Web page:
Increasingly, Lexmark is about what ends up on a printed page than it is about the printing. Still a leading maker of printers and related supplies, the company has been adding software for capturing and managing data and images to its business. Its printer business, Imaging Solutions and Services (ISS), offers laser and dot matrix printers, multifunction devices, and related products. Through its Perceptive Software segment, the company offers content, document output, and business process management services. Lexmark expects to double the size of its software business with its $1 billion acquisition of Kofax. The company markets worldwide to individual consumers as well as large organizations in the financial services, government, health care, manufacturing, and retail sectors.
ISS offers a broad portfolio of monochrome and color laser printers and laser multifunction products as well as a wide range of supplies and services covering its printing products and technology solutions. Perceptive Software offers a complete suite of Enterprise Content Management (ECM), Document Object Model (DOM), intelligent data capture and search software as well as associated industry specific solutions.
ISS accounted for more than 90% of revenue in 2014 with Perceptive Software bringing in the rest. Supplies, which includes printer ink, made up 66% of Lexmark sales while hardware was 21% and software 13%.
Lexmark has facilities in the US, as well as in Australia, Brazil, Canada, China, France, Germany, Mexico, The Netherlands, the Philippines, Switzerland, and the UK. It sells its products in more than 170 countries, with the US accounting for about 43% of sales. The EMEA region (Europe, the Middle East, and Africa) accounts for about 37%.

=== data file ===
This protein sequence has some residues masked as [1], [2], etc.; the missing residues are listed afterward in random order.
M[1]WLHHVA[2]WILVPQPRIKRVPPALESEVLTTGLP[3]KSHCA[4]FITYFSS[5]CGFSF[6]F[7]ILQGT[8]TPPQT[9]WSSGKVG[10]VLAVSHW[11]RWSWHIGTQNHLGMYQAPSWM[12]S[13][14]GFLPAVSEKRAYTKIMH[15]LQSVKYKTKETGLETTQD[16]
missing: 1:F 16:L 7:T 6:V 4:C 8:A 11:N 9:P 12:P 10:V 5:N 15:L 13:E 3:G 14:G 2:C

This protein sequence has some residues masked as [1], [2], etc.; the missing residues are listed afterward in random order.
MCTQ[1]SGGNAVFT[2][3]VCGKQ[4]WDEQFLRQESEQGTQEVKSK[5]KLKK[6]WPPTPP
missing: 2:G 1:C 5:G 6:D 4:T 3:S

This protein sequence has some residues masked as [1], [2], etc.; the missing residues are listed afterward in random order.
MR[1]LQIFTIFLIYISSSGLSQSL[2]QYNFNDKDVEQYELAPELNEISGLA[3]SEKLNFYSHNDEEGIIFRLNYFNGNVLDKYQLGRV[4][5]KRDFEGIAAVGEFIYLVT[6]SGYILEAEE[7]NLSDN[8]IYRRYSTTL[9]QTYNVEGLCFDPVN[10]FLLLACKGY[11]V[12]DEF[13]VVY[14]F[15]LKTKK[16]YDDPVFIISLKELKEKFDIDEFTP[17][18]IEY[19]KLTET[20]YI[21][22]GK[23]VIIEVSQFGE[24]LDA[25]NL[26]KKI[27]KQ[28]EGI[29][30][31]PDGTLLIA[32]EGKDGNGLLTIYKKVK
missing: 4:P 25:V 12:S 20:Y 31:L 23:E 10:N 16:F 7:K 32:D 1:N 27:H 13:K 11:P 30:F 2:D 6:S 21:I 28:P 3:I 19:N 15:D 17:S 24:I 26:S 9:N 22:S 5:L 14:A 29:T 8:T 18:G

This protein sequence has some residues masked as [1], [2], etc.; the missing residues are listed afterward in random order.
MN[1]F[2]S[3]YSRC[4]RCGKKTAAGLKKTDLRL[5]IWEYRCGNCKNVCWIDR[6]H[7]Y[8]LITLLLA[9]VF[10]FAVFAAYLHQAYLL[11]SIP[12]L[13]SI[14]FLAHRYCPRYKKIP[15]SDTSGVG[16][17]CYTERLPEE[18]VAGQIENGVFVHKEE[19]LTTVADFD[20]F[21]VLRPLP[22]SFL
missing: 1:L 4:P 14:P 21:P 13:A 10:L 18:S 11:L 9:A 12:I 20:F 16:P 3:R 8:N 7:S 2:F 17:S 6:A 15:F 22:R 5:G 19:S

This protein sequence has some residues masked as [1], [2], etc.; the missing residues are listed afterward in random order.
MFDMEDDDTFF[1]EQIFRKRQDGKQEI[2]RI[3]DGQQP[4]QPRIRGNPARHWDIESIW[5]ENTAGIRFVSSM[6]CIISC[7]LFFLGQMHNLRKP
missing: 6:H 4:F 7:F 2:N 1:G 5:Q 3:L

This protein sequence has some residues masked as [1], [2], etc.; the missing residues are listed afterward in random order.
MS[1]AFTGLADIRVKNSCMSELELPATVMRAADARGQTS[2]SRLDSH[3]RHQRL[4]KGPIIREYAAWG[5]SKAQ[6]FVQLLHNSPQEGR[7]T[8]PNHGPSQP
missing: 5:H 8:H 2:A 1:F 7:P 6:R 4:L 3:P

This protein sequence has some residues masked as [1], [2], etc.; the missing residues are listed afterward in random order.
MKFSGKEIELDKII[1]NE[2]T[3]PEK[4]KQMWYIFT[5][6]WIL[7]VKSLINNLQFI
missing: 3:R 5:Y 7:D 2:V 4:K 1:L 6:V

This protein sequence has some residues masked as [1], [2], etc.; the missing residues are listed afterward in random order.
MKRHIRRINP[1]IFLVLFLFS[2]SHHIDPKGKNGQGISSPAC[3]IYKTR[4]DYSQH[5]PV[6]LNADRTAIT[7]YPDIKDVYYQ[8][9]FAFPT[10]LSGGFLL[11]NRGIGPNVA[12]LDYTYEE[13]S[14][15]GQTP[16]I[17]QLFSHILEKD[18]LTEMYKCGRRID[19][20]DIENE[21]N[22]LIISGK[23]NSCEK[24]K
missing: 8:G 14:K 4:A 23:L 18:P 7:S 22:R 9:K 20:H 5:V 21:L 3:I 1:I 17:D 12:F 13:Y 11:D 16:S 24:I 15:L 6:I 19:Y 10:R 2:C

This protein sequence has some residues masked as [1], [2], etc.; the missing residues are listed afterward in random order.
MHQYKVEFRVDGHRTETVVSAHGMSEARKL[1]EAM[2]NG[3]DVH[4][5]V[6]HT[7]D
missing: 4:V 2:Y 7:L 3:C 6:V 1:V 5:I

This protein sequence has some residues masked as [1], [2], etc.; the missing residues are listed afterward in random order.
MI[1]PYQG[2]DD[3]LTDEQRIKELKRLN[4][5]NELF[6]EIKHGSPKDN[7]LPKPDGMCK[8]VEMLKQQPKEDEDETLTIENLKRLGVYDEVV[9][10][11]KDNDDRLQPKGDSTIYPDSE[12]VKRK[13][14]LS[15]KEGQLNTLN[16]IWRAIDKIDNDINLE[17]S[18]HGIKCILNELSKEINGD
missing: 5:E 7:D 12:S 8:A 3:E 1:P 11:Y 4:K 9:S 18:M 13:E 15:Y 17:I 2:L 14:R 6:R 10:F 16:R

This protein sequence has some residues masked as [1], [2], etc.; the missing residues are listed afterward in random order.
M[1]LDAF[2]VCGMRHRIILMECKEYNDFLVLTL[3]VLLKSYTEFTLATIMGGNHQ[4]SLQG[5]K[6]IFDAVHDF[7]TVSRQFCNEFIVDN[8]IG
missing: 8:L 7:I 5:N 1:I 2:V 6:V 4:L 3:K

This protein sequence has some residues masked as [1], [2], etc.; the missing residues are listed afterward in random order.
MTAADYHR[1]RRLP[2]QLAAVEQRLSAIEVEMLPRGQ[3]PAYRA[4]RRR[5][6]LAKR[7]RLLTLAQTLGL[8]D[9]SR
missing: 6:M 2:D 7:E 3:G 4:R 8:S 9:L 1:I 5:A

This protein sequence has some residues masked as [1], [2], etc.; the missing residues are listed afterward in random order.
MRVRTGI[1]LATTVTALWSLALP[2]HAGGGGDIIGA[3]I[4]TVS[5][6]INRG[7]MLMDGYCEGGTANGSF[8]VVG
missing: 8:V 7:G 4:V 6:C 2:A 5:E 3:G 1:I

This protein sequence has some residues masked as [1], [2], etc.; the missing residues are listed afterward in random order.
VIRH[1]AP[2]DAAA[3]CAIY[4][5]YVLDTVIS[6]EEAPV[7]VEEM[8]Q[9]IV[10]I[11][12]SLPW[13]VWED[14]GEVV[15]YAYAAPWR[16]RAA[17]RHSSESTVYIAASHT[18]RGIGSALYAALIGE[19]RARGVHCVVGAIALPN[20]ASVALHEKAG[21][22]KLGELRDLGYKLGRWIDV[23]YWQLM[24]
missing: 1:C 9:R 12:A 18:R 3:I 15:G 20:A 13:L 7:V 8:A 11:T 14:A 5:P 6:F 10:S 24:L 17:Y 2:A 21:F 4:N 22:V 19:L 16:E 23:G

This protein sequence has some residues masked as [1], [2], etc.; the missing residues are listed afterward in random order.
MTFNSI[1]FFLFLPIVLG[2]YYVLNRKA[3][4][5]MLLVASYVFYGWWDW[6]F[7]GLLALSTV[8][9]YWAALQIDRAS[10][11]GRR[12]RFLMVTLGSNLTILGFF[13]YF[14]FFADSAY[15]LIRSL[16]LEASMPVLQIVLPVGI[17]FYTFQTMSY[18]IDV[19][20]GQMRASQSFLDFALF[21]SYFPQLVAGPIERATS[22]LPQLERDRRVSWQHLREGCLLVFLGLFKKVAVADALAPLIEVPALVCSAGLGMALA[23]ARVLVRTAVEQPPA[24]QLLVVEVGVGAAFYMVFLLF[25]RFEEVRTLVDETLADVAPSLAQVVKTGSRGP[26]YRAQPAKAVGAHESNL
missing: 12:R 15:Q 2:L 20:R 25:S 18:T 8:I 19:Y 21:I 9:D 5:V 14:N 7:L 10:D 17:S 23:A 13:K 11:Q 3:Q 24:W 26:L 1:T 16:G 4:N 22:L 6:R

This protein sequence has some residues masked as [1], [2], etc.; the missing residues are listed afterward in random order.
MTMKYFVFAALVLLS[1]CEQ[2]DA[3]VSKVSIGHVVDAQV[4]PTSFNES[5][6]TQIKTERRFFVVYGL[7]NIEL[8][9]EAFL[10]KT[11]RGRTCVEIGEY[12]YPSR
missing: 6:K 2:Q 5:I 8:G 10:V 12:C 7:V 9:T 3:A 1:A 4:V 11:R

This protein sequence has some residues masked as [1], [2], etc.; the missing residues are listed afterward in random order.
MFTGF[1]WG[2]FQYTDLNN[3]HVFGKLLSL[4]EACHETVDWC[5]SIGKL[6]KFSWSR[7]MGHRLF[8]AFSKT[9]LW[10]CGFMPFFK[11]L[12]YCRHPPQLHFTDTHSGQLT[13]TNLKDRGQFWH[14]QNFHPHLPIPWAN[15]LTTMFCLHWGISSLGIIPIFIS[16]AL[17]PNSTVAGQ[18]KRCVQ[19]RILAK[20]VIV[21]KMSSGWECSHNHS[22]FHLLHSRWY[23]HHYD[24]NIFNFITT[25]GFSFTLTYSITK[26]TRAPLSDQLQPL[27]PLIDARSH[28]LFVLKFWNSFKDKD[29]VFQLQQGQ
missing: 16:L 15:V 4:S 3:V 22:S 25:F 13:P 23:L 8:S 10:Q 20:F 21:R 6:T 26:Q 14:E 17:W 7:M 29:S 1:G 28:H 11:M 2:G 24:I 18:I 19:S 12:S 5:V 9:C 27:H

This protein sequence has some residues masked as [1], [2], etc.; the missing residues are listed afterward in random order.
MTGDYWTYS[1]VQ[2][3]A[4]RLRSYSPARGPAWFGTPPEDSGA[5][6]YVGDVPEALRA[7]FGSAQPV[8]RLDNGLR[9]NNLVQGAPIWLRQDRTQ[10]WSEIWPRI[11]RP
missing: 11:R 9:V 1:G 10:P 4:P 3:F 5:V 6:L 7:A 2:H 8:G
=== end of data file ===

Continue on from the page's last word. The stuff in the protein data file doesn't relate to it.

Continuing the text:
Sales and Marketing
The company distributes its printers and related products via IT resellers, direct marketing resellers, and copier dealers. It markets it software through a direct sales force, as well as a network of third-party resellers.
Lexmark reported revenue of $3.71 billion in 2014, a tick up of about $43 million from 2013 and halting a three-year skid of decreasing revenue. The company's laser printer business and Perceptive Software produced greater revenue. The company's exit from inkjet printing, however, cut into revenue.
Profit dropped about 70% to $79 million in 2014 from 2013. Operating expenses were higher year-to-year because of the revenue generated in 2013 by the inkjet divestment.
With each acquisition, Lexmark becomes more of a process management and managed print services company. That's not a surprise for a company that has regularly restructured. It 2013 it sold sold its inkjet technologies and assets, including a manufacturing plant in the Philippines, to Funai Electric Co for about $100 million. That left laser jet and dot matrix (yes, dot matrix) printing in its Kentucky-based stable.
In 2014 it introduced a cloud version of Perceptive Software's flagship information management software. The company has renewal rates of 95% and 96% of its MPS and Perceptive Software customers in 2014.
Mergers and Acquisitions
Lexmark wiill significantly boost its software business with the $1 billion acquisition of Kofax Ltd., which develops customer engagement software. The deal, announced in March 2015, will add Kofax's $290 million in annual revenue to Lexmark's top line, doubling the revenue of its software segment. Kofax's software is aimed at increasing its customers' responsiveness to the needs of their customers.
Previously, in October 2013, Lexmark company purchased Pacsgear, a provider of connectivity products to health care companies, for $54 million. Pacsgear reports to the Perceptive Software subsidiary. Earlier in 2013 Lexmark bought German enterprise content management and business process management software provider Saperion. Smaller purchases that year include Twistage (San Francisco, cloud-based video, audio, and image content management platform) and AccessVia (Seattle, print-on-demand software for retail signage and materials).